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On Thursday evening October 13, Los Angeles Opera transmitted Giuseppe Verdi’s Macbeth live from the Dorothy Chandler Pavilion, in the center of the city, to a pier in Santa Monica and to South Gate Park in Southeastern Los Angeles County. My companion and I saw the opera in High Definition on a twenty-five foot high screen at the park.
I’m at the Wigmore Hall!” American mezzo-soprano Jamie Barton’s exuberant excitement at finding herself performing in the world’s premier lieder venue was delightful and infectious. With accompanist James Baillieu, Barton presented what she termed a “love-fest” of some of the duo’s favourite art songs. The programme - Turina, Brahms, Dvořák, Ives, Sibelius - was also surely designed to show-case Barton’s sumptuous and balmy tone, stamina, range and sheer charisma; that is, the qualities which won her the First and Song Prizes at the 2013 BBC Cardiff Singer of the World Competition.
“If I lacked ears, it would be bad, but still more bearable; but lacking a nose, a man is devil knows what: not a bird, not a citizen—just take and chuck him out the window!”
A fixation on death at San Francisco Opera. A 337 year-old woman gave it all up just now after only six years since she last gave it all up on the War Memorial stage.
Penny Woolcock's 2010 production of Bizet's The Pearl Fishers returned to English National Opera (ENO) for its second revival on 19 October 2018. Designed by Dick Bird (sets) and Kevin Pollard (costumes) the production remains as spectacular as ever, and ENO fielded a promising young cast with Claudia Boyle as Leila, Robert McPherson as Nadir and Jacques Imbrailo as Zurga, plus James Creswell as Nourabad, conducted by Roland Böer.
Francesco Cavalli’s La Calisto was the composer’s ﬁfteenth opera, and the ninth to a libretto by Giovanni Faustini (1615-1651). First performed at the Teatro Sant’Apollinaire in Venice on 28th November 1651, the opera by might have been sub-titled ‘Gods Behaving Badly’, so debauched are the deities’ dalliances and deviations, so egotistical their deceptions.
At the end of Shakespeare’s A Midsummer Night’s Dream, Theseus delivers a speech which returns to the play’s central themes: illusion, art and the creative imagination. The sceptical king dismisses ‘The poet’s vision - his ‘eye, in a fine frenzy rolling’ - which ‘gives to airy nothing/ A local habitation and a name’; such art, and theatre, is a psychological deception brought about by an excessive, uncontrolled imagination.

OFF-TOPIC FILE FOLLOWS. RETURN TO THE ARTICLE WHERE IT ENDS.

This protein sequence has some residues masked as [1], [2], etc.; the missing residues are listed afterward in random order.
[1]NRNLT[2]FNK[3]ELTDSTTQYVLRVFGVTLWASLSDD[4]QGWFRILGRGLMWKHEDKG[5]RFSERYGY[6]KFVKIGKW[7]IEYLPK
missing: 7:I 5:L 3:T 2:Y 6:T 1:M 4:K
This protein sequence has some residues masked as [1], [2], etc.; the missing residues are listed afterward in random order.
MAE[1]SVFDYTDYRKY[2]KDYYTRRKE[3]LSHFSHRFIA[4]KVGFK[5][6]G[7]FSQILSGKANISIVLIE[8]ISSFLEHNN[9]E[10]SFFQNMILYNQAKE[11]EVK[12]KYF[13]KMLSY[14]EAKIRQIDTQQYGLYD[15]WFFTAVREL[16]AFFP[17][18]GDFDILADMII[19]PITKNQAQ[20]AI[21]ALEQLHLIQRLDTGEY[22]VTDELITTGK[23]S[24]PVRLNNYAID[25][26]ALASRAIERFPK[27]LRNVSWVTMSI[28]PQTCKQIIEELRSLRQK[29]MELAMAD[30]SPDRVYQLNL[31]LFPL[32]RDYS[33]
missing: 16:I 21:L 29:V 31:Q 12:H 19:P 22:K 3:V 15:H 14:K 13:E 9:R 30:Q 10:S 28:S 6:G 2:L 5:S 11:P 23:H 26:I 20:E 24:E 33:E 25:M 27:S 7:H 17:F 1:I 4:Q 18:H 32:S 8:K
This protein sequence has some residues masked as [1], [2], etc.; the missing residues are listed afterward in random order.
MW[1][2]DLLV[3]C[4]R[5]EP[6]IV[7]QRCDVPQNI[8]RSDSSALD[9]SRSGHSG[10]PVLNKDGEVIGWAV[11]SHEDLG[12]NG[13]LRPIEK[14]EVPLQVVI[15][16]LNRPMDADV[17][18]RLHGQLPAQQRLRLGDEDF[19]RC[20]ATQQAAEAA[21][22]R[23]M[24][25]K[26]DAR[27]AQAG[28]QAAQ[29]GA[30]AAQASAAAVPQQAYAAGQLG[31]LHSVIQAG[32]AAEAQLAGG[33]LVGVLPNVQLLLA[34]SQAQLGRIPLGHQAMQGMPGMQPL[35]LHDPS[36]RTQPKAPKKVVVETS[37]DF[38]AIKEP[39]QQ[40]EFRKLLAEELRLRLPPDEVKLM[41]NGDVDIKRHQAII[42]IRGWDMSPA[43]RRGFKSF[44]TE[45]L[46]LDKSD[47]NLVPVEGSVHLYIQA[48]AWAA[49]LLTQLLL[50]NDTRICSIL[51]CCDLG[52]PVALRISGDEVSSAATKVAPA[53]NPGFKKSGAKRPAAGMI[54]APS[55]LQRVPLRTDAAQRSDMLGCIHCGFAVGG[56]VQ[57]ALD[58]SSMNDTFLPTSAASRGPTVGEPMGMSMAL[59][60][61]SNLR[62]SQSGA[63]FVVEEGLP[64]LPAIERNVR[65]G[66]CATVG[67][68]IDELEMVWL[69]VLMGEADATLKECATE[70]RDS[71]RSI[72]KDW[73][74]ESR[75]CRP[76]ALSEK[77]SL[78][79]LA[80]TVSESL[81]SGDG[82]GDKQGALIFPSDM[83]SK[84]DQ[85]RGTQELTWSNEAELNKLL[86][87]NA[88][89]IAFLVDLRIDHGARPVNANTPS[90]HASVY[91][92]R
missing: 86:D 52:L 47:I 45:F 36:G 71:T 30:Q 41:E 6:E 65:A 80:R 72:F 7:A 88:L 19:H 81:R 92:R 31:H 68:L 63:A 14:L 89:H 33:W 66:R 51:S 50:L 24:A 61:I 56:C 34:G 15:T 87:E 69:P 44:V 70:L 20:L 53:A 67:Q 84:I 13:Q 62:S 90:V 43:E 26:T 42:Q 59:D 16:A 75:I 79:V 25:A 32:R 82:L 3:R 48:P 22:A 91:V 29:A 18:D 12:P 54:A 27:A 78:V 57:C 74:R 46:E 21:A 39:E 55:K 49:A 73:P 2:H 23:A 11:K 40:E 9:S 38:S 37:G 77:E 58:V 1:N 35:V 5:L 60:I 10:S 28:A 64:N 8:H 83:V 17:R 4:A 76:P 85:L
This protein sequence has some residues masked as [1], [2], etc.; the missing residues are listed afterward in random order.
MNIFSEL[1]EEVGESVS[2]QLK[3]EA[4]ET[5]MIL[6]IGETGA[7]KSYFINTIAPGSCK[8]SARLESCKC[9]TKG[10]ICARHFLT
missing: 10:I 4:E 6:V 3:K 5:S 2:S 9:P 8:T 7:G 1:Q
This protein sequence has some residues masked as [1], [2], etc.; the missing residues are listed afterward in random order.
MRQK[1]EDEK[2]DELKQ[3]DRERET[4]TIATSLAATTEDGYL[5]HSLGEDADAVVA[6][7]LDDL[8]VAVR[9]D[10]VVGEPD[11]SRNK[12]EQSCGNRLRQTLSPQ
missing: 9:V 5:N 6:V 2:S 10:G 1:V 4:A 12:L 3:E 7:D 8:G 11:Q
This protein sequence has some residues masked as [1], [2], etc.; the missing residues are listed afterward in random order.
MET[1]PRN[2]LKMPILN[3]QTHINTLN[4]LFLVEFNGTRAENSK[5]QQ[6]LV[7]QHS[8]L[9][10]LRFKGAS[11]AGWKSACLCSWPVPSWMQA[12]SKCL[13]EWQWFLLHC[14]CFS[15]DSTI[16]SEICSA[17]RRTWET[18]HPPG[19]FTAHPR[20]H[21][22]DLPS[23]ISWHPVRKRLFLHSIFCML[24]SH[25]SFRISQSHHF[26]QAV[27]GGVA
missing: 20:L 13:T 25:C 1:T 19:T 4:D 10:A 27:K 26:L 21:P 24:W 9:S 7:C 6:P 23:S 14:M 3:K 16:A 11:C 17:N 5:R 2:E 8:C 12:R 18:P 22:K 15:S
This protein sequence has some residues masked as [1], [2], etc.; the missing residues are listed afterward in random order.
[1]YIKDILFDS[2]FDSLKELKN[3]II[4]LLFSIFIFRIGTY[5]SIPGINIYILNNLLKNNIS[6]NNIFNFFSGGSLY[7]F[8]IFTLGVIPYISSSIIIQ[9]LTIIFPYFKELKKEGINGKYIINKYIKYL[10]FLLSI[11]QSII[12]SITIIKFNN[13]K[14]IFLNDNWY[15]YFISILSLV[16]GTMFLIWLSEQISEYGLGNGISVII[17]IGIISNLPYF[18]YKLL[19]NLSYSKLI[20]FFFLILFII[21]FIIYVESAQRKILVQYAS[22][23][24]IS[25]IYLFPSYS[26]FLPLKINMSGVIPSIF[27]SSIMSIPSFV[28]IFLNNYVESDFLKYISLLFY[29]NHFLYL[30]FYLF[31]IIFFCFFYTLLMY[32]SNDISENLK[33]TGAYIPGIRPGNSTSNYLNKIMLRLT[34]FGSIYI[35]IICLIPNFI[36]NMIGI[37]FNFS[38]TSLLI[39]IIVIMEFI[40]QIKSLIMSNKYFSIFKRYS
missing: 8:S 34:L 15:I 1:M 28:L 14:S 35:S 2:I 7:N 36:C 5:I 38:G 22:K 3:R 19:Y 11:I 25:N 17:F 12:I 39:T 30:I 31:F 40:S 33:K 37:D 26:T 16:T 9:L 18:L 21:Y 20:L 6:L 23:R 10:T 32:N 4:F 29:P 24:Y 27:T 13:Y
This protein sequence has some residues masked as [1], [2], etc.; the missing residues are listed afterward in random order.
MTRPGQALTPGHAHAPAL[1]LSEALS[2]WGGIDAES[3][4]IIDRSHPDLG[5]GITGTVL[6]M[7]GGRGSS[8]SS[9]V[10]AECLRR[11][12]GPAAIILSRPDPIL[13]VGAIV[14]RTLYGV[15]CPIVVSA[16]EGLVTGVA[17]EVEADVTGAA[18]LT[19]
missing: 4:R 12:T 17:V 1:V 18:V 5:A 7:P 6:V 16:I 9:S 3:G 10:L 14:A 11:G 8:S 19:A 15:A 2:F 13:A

Following the success of previous ‘mini-festivals’ at St John’s Smith Square devoted to Schubert and Schumann, last weekend pianist Anna Tilbrook curated a three-day exploration of the work of Ralph Vaughan Williams and his contemporaries. The music performed in these six concerts was chosen to reflect the changing contexts in which it was composed and to reveal the vast changes in society, politics and culture which occurred during Vaughan Williams’ long life-time (1872-1958) and which shaped his life and creative output.
Trying to work around Manon Lescaut’s episodic structure,
this new production presents the plot as the dying protagonist’s feverish
hallucinations. The result is a frosty retelling of what is arguably
Puccini’s most hot-blooded opera. Musically, the performance also left
much to be desired.
It is Herodotus who tells us that when Xerxes was marching through Asia to invade Greece, he passed through the town of Kallatebos and saw by the roadside a magnificent plane-tree which, struck by its great beauty, he adorned with golden ornaments, and ordered that a man should remain beside the tree as its eternal guardian.
Poor Puccini. He is far too often treated as a ‘box-office hit’ by our ‘major’ opera houses, at least in Anglophone countries. For so consummate a musical dramatist, that is something beyond a pity. Here in London, one is far better advised to go to Holland Park for interesting, intelligent productions, although ENO’s offerings have often had something to be said for them.
With only four singers and a short-story-like plot Don Pasquale is an ideal chamber opera. That chamber just now was the 3200 seat War Memorial Opera House where this not always charming opera buffa is an infrequent visitor (post WWII twice in the 1980’s after twice in the 40’s).
“Yang sementara tak akan menahan bintang hilang di bimasakti; Yang
bergetar akan terhapus.” (“The transient cannot hold on to stars
lost in the Milky Way; that which quivers will be erased.”) As soprano
Tony Arnold sang these words of Tony Prabowo’s chamber opera
Pastoral, with astonishingly crisp Indonesian diction, the first night
of the second annual Momenta Festival approached its end.
Some operas seemed designed and destined to raise questions and debates - sometimes unanswerable and irresolvable, and often contentious. Termed a dramma giocoso, Mozart’s Don Giovanni has, historically, trodden a movable line between seria and buffa.
Péter Eötvös’ The Sirens Cycle received its world premiere at the Wigmore Hall, London, on Saturday night with Piia Komsi and the Calder Quartet. An exceptionally interesting new work, which even on first hearing intrigues: imagine studying the score! For The Sirens Cycle is elegantly structured, so intricate and so complex that it will no doubt reveal even greater riches the more familiar it becomes. It works so well because it combines the breadth of vision of an opera, yet is as concise as a chamber miniature. It's exquisite, and could take its place as one of Eötvös's finest works.
New from Oehms Classics, Walter Braunfels Orchestral Songs Vol 1. Luxury singers - Valentina Farcas, Klaus Florian Vogt and Michael Volle, with the Staatskapelle Weimar, conducted by Hansjörg Albrecht.
Manitoba Underground Opera took audiences on a journey — literally and
figuratively — as it presented its latest installment of repertory opera
between August 19–26.
On a recent weekend Lyric Opera of Chicago gave its annual concert at Millennium Park during which the coming season and its performers are variously showcased. Several of the performers, who were featured at this “Stars of Lyric Opera” event, are scheduled to make their debuts in Lyric Opera’s new production of Wagner’s Das Rheingold beginning on 1 October.